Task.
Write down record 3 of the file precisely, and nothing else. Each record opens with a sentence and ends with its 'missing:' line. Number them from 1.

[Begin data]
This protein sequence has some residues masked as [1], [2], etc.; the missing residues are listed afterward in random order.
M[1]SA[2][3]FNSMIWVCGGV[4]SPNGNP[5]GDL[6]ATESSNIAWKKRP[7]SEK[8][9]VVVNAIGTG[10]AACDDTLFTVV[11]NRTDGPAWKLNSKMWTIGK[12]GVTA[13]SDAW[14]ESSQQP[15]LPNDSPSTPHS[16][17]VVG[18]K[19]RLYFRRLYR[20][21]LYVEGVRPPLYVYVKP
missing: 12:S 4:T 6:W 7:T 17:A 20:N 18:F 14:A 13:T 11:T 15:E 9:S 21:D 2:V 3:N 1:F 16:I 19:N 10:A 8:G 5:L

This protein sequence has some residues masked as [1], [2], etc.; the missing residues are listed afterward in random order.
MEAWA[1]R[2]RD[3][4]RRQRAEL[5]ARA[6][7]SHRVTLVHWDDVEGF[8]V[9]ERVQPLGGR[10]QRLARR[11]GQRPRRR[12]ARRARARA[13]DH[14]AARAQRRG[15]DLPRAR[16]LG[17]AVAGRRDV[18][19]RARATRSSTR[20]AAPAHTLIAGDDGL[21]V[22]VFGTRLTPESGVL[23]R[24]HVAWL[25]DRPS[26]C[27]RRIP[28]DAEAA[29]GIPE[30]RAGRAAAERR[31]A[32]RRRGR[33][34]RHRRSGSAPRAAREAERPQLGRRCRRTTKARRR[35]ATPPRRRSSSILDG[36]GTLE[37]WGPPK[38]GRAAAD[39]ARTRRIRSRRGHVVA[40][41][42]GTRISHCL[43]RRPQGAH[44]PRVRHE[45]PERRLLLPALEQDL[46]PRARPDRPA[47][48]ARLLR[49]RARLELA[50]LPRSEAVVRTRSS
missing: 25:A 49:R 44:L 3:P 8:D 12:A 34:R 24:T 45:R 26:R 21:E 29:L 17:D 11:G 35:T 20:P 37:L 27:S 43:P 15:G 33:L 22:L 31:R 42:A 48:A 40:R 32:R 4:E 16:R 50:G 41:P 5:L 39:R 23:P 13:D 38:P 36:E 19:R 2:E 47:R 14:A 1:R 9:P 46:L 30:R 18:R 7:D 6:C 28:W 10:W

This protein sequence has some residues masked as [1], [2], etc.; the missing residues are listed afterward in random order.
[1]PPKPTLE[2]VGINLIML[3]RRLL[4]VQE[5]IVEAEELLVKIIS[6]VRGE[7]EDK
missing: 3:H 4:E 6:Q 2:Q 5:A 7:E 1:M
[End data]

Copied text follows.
This protein sequence has some residues masked as [1], [2], etc.; the missing residues are listed afterward in random order.
[1]PPKPTLE[2]VGINLIML[3]RRLL[4]VQE[5]IVEAEELLVKIIS[6]VRGE[7]EDK
missing: 3:H 4:E 6:Q 2:Q 5:A 7:E 1:M